Virginia’s new Overtime Wage Act (HB 2063), also effective July 1, 2021, increases Virginia employers’ overtime obligations and potential exposure to liability for overtime violations beyond the provisions of the federal Fair Labor Standards Act (FLSA) in several ways. Specifically, the Virginia law:
- Establishes a more employee-friendly method for calculating overtime for salaried non-exempt employees;
- Creates a default three-year statute of limitations for overtime claims (the federal limitations period for non-willful claims is two years); and
- Permits employees to recover for overtime violations under Virginia’s wage payment law, which provides for recovery of double damages plus pre-judgement interest of eight percent per year, with no potential for a good faith defense as is available under the FLSA, and also provides for triple damages for “knowing” violations.
Please see this recent post for a more detailed discussion of the Overtime Wage Act.
Minimum wage increase
As amended by the General Assembly in April 2020, the Virginia Minimum Wage Act creates a schedule of incremental increases to the state minimum wage. The first of these increases, which went into effect May 1, 2021, raised the Virginia minimum wage to US$9.50 per hour. Under the Minimum Wage Act, the minimum wage will increase each year until it reaches US$15.00 in 2026 and will be adjusted annually for inflation thereafter. The next adjustment will be to US$11.00 per hour on January 1, 2022.
Employers should promptly take the following actions to ensure compliance with the new laws:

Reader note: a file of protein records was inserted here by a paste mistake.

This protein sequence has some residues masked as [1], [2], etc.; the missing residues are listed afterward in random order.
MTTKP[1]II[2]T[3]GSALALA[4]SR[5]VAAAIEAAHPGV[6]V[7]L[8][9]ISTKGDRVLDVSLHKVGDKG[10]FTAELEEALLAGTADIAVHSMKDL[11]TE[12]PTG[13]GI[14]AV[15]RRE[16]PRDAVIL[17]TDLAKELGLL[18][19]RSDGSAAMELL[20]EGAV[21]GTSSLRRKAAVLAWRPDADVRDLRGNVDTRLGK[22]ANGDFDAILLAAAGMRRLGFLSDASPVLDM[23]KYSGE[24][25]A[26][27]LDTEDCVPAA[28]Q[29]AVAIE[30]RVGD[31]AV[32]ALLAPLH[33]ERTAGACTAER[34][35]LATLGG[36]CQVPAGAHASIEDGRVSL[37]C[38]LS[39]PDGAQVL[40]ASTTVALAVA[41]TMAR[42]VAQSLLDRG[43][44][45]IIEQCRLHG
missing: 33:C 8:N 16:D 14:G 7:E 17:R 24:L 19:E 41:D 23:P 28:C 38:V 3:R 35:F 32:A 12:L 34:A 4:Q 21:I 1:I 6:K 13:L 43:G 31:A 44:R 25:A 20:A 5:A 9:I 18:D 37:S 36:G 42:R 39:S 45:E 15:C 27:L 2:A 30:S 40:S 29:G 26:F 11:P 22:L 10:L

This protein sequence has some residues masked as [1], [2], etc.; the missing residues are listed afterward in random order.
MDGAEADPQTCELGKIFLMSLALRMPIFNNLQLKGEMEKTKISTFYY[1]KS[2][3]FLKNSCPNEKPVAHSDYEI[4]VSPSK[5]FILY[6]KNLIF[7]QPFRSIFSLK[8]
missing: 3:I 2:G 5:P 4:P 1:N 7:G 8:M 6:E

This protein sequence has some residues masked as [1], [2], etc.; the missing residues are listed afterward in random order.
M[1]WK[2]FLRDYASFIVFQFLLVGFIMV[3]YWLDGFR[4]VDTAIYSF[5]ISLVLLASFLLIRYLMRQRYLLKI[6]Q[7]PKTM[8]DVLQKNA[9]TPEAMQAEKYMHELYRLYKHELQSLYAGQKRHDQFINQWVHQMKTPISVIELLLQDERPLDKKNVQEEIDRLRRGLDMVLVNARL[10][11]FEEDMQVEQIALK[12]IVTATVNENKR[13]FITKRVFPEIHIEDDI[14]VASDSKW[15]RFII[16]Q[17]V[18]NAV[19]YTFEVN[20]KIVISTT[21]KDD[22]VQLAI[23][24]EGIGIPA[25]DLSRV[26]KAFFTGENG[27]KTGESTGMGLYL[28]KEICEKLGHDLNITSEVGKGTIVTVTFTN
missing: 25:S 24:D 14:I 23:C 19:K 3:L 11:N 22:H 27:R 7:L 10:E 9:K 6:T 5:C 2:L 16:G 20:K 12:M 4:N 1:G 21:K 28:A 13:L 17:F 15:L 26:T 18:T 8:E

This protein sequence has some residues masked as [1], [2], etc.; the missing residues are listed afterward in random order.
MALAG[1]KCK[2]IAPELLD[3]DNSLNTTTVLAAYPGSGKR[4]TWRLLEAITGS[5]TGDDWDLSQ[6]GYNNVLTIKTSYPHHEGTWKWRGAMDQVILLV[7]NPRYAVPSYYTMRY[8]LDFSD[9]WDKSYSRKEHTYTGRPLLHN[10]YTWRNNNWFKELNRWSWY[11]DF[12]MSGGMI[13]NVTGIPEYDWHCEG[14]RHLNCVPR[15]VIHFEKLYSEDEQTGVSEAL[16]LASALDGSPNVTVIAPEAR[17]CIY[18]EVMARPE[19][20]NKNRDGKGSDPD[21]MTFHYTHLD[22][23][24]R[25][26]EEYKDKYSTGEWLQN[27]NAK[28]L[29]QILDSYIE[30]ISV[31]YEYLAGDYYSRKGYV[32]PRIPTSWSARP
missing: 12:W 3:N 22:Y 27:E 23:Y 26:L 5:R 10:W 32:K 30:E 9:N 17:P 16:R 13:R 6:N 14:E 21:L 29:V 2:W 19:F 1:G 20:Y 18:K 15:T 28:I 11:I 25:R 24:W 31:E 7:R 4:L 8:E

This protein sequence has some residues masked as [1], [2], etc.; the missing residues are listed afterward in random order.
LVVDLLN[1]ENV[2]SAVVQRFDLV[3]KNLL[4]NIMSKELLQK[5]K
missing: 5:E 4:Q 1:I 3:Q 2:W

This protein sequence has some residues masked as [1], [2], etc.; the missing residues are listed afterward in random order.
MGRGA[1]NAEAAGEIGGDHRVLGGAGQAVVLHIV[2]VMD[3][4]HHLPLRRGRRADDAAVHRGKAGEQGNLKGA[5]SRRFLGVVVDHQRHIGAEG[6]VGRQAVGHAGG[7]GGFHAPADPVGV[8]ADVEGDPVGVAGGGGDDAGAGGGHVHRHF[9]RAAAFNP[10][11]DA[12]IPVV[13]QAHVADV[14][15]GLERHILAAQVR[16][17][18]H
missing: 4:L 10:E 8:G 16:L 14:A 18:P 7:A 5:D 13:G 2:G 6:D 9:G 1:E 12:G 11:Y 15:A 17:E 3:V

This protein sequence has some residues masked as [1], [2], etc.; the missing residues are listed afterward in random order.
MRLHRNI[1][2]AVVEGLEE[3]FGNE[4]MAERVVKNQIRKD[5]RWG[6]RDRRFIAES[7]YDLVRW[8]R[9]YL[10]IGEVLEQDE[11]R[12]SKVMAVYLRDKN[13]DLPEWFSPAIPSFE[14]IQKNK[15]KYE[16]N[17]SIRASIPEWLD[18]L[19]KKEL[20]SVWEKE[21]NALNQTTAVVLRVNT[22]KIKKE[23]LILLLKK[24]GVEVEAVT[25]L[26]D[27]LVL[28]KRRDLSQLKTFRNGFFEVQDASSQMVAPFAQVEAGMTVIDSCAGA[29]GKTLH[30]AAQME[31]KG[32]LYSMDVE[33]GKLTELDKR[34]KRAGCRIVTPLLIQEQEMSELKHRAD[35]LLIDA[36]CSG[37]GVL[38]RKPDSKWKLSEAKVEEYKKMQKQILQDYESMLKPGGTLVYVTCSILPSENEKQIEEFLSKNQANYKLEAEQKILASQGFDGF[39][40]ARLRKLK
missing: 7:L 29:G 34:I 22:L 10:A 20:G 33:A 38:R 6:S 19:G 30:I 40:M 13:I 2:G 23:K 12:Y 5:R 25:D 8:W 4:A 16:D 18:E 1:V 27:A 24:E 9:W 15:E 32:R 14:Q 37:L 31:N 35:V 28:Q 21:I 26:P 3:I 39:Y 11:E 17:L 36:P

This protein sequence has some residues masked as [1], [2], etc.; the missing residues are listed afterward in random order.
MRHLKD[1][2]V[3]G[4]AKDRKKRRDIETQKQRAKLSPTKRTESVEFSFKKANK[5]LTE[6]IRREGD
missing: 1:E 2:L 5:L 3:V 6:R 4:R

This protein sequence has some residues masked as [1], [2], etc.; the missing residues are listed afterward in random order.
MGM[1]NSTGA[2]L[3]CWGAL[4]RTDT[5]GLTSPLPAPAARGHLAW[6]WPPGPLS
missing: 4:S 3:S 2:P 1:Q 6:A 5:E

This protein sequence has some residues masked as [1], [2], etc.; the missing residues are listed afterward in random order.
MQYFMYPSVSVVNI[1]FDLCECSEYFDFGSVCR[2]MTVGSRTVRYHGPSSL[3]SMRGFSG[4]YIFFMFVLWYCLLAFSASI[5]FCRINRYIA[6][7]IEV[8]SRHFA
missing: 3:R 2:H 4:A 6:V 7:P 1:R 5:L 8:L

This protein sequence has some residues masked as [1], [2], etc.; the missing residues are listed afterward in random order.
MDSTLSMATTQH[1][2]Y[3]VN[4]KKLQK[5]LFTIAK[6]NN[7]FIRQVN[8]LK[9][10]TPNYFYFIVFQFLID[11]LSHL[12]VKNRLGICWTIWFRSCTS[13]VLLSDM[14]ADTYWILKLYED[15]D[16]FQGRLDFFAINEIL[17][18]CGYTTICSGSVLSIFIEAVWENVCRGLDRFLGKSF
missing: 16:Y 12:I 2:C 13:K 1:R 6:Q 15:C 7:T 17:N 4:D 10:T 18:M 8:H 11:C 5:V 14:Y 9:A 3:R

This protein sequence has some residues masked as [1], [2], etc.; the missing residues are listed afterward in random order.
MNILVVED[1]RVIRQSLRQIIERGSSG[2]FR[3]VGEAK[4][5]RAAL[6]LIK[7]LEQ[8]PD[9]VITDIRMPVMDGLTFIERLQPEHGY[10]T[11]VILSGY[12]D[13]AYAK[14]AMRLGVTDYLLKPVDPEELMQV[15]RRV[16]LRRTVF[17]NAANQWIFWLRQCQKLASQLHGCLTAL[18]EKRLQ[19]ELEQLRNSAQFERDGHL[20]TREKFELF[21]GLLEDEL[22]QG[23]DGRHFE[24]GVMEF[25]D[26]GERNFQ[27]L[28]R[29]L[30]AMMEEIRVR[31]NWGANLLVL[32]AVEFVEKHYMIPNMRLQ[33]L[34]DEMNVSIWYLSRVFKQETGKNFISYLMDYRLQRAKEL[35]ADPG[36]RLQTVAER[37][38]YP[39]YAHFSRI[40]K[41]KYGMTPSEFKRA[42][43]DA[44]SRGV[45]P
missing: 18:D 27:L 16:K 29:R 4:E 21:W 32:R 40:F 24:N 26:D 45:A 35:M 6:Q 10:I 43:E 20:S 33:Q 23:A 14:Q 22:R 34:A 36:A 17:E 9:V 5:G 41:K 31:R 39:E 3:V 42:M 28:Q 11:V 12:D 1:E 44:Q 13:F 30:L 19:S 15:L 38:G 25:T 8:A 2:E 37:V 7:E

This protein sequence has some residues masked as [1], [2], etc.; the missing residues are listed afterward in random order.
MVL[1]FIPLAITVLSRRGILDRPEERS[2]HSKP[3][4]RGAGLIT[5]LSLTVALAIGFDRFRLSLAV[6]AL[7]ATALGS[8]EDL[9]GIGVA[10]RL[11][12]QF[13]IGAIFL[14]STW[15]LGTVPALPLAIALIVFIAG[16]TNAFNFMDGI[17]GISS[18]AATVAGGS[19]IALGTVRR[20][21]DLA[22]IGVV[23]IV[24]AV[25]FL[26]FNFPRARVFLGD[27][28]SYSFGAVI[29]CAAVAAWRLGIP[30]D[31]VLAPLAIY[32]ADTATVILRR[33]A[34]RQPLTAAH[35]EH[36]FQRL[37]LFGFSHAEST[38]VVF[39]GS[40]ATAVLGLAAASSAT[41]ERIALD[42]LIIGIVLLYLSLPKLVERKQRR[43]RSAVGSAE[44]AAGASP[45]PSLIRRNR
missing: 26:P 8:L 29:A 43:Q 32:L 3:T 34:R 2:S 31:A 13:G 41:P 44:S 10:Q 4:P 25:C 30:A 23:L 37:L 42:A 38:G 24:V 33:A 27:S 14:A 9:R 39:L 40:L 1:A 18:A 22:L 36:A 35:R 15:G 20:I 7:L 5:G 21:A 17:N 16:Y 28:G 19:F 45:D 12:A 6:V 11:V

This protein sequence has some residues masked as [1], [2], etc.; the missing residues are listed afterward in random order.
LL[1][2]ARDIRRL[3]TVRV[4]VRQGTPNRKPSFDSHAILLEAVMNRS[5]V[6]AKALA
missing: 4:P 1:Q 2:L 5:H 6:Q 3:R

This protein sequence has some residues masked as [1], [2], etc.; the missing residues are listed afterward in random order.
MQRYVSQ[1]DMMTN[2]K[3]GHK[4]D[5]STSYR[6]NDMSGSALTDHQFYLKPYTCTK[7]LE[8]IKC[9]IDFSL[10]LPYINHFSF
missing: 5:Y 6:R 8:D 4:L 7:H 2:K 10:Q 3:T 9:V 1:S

- Review anti-discrimination policies to ensure they include protections for disability and military status.
- Review reasonable accommodation policies to ensure they are consistent with updates to the VHRA.
- Ensure new hires and employees who disclose disabilities are receiving timely notice of their rights to reasonable accommodations.
- Ensure that notice of rights to reasonable accommodation are posted in a conspicuous location in the workplace.
- Train managers and supervisors to promptly refer any reasonable accommodation requests to human resources or the other individual or department responsible for handling reasonable accommodation requests.
- Review drug testing policies and practices to ensure that employees are not discriminated against for using cannabis oil in compliance with Virginia’s medical marijuana laws.
- If the employer has salaried non-exempt employees, update the method of calculating the such employees’ overtime pay.
- Comply with the new minimum wage of US$9.50 per hour, and prepare for the increase to US$11.00 per hour on January 1, 2022.
For more information regarding how legal developments may impact your workplace, please contact one of the authors of this article or the Hogan Lovells lawyer with whom you regularly work.
Authored by George Ingham and Amy Folsom Kett. Special thanks to Erin Pannek, a 2021 Hogan Lovells summer associate, for her research and assistance.